Today is the 30th anniversary of the death of Mao Zedong, the man who established the People's Republic of China in 1949 and was once known in the country as the "great leader" and the "great helmsman".
According to reports, there was no celebration in China to commemorate the event. Instead, reports highlighted Mao-backed movements like the Great Leap Forward -- a disastrous attempt at speedy industrialization -- and the 1966-76 Cultural Revolution that led to tens of millions of deaths.
Will future generations remember some of the statesmen of Asean countries? Or will they fade away like Mao?
The legacy of former premier Dr Mahathir Mohamad, who ruled Malaysia for 22 years, hinges partly on his current fight with chosen successor Abdullah Ahmad Badawi.
In Singapore, Lee Kuan Yew is still an overly dominant political figure although he stepped down in 1990 after 31 years in office.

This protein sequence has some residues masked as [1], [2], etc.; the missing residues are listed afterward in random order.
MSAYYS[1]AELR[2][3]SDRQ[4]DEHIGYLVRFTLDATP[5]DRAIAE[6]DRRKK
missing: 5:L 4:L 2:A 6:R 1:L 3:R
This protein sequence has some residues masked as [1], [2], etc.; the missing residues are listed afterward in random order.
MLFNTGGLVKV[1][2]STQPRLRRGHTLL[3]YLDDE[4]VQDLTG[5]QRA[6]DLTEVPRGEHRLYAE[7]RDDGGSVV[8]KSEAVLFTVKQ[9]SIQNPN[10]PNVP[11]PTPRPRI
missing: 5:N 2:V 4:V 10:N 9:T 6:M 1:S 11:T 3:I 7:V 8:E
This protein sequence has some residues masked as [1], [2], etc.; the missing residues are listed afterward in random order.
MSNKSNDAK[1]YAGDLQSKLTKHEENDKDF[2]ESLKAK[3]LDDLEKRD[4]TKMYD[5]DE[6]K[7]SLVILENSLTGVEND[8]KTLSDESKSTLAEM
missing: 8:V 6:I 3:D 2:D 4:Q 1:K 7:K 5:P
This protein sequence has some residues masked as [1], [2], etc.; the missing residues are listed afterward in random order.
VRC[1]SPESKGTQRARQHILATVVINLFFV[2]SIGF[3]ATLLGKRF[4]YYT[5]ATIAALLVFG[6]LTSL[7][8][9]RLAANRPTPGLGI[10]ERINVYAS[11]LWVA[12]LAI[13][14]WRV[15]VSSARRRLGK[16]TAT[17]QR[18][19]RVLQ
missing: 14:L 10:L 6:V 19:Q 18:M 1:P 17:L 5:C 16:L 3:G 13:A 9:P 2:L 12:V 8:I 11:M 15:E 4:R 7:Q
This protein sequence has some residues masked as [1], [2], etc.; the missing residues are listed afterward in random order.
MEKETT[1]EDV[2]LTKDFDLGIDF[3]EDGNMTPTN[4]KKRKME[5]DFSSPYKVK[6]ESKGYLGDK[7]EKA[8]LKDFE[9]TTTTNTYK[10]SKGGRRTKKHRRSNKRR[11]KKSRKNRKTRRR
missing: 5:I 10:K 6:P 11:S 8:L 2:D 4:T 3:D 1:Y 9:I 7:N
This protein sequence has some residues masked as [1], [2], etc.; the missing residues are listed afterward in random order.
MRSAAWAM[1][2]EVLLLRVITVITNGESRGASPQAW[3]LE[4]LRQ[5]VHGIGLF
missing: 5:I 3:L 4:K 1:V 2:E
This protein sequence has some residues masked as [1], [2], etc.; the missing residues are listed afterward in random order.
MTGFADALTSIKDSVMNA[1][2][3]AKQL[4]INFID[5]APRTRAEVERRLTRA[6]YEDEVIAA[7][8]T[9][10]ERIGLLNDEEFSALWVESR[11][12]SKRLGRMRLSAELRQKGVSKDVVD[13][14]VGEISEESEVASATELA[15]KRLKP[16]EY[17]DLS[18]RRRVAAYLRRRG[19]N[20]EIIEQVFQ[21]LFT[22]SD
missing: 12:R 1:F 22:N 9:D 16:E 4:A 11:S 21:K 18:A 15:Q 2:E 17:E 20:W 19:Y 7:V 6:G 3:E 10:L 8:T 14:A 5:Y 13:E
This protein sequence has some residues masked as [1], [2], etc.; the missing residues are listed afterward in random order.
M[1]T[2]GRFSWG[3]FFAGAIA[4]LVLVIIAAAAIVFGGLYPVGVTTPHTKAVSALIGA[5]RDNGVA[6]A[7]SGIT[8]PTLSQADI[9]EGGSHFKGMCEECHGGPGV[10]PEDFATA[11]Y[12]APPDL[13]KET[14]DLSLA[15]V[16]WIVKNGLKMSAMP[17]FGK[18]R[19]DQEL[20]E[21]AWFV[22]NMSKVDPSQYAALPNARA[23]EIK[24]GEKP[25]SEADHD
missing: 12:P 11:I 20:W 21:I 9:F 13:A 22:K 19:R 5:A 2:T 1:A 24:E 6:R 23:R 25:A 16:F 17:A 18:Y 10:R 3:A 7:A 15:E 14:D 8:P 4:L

In Thailand, Thaksin Shinawatra has lost some of his political clout ever since he struck the controversial deal to sell his flagship Shin Corporation to Singapore's government investment arm Temasek Holdings this year.
In Indonesia, former strongman Suharto left office ignominously in 1998 following massive street protests that ended his three-decade dictatorship.
Future generations will probably have mixed feelings about some of the Asean leaders. But they can take comfort in the fact that they did not purge millions of their fellow citizens.